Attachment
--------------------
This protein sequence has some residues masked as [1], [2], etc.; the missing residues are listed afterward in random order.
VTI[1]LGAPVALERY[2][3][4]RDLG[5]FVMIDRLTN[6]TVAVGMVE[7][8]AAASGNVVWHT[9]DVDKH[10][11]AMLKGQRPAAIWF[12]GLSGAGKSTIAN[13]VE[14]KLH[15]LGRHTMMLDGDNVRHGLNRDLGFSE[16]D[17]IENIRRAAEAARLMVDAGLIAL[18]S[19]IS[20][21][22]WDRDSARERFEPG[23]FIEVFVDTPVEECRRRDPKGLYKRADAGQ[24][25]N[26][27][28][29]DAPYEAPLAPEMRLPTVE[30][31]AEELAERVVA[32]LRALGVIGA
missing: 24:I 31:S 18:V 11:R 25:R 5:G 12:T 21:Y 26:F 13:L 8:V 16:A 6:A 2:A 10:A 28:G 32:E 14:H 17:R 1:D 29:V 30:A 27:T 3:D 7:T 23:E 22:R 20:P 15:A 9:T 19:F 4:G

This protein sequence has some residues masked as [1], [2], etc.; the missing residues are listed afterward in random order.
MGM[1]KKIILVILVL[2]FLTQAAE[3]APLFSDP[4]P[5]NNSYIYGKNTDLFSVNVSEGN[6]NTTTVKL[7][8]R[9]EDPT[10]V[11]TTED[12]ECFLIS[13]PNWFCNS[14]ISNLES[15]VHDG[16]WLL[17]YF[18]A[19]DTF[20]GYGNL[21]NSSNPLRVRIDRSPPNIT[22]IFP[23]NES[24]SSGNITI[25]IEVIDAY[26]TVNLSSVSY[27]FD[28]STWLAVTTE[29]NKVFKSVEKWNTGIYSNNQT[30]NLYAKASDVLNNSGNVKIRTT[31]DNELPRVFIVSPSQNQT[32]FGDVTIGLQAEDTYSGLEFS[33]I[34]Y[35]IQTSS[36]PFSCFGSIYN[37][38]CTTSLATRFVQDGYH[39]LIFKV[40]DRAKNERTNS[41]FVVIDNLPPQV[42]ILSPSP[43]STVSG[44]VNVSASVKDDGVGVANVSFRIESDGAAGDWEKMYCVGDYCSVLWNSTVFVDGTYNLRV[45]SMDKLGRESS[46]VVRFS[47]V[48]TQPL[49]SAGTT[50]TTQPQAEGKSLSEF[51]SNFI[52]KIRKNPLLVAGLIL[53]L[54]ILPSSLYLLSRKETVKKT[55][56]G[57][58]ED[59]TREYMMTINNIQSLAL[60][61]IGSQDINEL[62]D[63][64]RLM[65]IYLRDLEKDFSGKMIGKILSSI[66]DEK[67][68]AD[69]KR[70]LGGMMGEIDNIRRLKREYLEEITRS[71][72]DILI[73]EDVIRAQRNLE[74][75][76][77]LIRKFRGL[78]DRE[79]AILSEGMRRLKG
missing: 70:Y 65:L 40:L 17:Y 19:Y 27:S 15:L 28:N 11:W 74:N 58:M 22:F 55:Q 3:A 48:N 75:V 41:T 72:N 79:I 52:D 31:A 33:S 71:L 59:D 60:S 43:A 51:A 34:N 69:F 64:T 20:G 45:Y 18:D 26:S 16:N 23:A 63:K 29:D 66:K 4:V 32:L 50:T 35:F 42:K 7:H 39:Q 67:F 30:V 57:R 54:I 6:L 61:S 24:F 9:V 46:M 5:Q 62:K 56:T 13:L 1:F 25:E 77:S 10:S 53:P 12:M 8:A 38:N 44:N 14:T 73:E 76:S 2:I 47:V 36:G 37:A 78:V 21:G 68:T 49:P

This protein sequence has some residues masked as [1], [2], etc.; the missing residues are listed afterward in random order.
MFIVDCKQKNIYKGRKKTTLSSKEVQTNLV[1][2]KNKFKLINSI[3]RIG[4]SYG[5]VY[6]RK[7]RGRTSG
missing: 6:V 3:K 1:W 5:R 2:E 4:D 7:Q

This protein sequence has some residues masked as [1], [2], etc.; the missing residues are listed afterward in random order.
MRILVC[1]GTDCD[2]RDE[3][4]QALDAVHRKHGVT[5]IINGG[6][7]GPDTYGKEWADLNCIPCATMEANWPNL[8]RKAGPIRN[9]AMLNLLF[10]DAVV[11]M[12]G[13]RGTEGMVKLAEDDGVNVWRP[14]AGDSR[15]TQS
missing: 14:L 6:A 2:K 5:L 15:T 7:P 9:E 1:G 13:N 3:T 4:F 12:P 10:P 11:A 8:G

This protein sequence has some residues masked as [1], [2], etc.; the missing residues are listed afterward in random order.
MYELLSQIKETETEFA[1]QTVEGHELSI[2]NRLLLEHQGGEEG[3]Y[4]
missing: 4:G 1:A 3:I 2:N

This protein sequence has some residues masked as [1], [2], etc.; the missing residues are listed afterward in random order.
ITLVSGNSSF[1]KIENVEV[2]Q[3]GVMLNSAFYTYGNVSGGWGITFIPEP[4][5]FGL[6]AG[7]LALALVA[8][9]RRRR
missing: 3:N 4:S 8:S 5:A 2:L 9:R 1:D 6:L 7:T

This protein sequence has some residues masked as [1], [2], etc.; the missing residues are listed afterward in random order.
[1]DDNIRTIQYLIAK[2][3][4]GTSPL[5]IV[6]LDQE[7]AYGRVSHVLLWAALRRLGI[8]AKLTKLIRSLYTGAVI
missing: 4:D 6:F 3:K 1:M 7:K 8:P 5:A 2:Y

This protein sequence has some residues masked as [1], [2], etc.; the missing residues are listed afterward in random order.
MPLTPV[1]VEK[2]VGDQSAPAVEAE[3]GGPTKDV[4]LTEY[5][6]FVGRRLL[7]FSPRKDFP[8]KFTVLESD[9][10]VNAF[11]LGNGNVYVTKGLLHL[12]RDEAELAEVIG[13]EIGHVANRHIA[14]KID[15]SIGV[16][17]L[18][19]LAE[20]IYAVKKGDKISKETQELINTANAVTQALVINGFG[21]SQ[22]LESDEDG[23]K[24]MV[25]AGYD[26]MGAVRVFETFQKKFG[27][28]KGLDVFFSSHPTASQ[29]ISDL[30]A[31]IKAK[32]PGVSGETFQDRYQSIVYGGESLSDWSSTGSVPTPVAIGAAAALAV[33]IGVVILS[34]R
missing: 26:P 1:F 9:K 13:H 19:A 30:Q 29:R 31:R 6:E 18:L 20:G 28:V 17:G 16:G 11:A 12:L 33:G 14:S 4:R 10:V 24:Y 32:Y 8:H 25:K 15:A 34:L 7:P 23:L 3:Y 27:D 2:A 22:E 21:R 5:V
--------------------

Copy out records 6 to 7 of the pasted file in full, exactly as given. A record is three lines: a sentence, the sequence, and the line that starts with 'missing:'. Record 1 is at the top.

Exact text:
This protein sequence has some residues masked as [1], [2], etc.; the missing residues are listed afterward in random order.
ITLVSGNSSF[1]KIENVEV[2]Q[3]GVMLNSAFYTYGNVSGGWGITFIPEP[4][5]FGL[6]AG[7]LALALVA[8][9]RRRR
missing: 3:N 4:S 8:S 5:A 2:L 9:R 1:D 6:L 7:T

This protein sequence has some residues masked as [1], [2], etc.; the missing residues are listed afterward in random order.
[1]DDNIRTIQYLIAK[2][3][4]GTSPL[5]IV[6]LDQE[7]AYGRVSHVLLWAALRRLGI[8]AKLTKLIRSLYTGAVI
missing: 4:D 6:F 3:K 1:M 7:K 8:P 5:A 2:Y